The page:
Many of these houses have beautiful wooden balconies complete with lattice screens designed to let the cool air circulate in the houses and for women to look out without being observed.  A lot of the houses are falling into disrepair and some have collapsed in their entirety.  From the rubble it is possible to see the coral which was used as a unique building material for these houses.  Some of the houses are undergoing extensive renovation works.  The Nasif House has been completed and is open for viewing, a place we will certainly return to explore in more detail. 

Al Balad Jeddah
Many of the houses are crumbling into nothing
The Nasif House has been fully restored. 
Al Balad Jeddah
Others are undergoing extensive renovations
Al Balad Jeddah
As are some of the more accessible features
We took some time wandering in and out of the side streets, looking at the beautiful signs, carvings and doorways that can be found all over the area and, of course, looking skywards to view the distinctive and beautiful balconies. Every now and then a shaded courtyard with a tree offered some relief.  In KSA everything stops and all shops shut for half an hour during prayers.  As non-Muslims, prayers do not apply to us, so just before closing time we bought some fruit and enjoyed a break in the shade of a large tree in a quiet corner.

Al Balad Jeddah
Beautiful ceramics are commonplace
Al Balad Jeddah
Cats are everywhere
Al Balad Jeddah
Even something as functional as a door has been decorated
Al Balad Jeddah
The coral that has been used is clear in some of the buldings
Al Balad Jeddah
It almost beggars belief that cars, carts and pedestrians can
make their way through this maze of streets
Posted as part of the TravelAtHome linky the place for inspiration for places to visit that you might not otherwise hear about.

Ersatz Expat

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6 comments:

  1. I love to see local places like this, where everyone is just going about their day to day lives. I love the ceramic tiles, beautiful, and interesting to see coral used in building x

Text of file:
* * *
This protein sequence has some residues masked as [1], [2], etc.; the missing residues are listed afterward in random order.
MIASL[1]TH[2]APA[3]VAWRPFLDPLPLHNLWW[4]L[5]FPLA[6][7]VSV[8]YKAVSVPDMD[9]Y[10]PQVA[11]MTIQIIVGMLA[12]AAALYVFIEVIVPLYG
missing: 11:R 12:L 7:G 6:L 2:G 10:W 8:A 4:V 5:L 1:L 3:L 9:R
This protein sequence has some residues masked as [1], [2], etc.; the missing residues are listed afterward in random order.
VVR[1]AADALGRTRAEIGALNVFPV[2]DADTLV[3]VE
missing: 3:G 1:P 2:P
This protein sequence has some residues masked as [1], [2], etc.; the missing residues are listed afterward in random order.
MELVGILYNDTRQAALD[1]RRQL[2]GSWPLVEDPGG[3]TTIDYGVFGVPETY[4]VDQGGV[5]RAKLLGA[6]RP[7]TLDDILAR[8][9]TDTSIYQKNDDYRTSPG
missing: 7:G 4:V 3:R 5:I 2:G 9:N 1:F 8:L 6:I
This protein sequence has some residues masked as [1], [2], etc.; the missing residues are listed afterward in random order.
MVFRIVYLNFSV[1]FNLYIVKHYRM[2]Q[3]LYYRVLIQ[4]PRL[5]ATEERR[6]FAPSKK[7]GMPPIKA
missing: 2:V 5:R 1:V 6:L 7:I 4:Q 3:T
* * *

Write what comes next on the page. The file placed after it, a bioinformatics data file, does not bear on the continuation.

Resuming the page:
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    1. Thanks Sara - it is such a beautiful area

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  2. Having a good wander around the backstreets is always interesting when you are in a new town, but what streets you have found here. Cool! Looking forward to the post about the evening adventures!

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    1. Thanks Mama it was certainly an experience and we hope to go in the evening sometime!

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  3. Fascinating to see a different picture of KSA as so little is known about it apart form the bad press it gets in the West. I'd love to explore the souk; the more earthy and gritty the better! Sorry I've taken so long to get around to commenting on #travelathome this month, I was away for school hols and as you know I run a linky on the same day and I still haven't even caught up with that! Finally catching up now. thanks for your very moving comment on my post "13 hill villages"

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    1. I really must get round to writing a 'French' post for your linky. Exploring this practically unknown (to outsiders) part of the world was one of the big draws of coming to live here.